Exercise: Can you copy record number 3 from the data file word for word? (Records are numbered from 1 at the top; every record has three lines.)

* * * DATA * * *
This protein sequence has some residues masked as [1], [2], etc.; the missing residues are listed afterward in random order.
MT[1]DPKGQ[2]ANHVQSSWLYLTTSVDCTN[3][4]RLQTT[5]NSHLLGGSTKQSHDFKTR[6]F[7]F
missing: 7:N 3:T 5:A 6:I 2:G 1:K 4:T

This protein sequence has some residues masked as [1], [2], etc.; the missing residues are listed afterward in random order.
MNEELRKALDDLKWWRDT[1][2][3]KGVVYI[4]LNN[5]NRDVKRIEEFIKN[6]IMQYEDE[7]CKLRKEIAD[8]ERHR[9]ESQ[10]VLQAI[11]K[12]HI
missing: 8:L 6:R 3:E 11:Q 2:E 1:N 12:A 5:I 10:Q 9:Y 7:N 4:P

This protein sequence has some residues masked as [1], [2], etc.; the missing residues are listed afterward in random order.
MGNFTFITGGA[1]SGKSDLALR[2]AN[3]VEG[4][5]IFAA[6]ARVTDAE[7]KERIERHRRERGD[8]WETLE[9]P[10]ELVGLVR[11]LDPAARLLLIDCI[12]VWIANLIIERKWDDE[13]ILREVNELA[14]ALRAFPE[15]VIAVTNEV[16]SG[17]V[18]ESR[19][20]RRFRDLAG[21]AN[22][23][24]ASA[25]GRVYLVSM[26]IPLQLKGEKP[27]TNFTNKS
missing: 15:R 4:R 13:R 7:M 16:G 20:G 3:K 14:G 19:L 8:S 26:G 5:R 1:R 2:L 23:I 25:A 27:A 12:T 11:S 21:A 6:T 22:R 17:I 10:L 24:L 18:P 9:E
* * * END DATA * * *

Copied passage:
This protein sequence has some residues masked as [1], [2], etc.; the missing residues are listed afterward in random order.
MGNFTFITGGA[1]SGKSDLALR[2]AN[3]VEG[4][5]IFAA[6]ARVTDAE[7]KERIERHRRERGD[8]WETLE[9]P[10]ELVGLVR[11]LDPAARLLLIDCI[12]VWIANLIIERKWDDE[13]ILREVNELA[14]ALRAFPE[15]VIAVTNEV[16]SG[17]V[18]ESR[19][20]RRFRDLAG[21]AN[22][23][24]ASA[25]GRVYLVSM[26]IPLQLKGEKP[27]TNFTNKS
missing: 15:R 4:R 13:R 7:M 16:G 20:G 3:K 14:G 19:L 8:S 26:G 5:R 1:R 2:L 23:I 25:A 27:A 12:T 11:S 21:A 6:T 22:R 17:I 10:L 24:L 18:P 9:E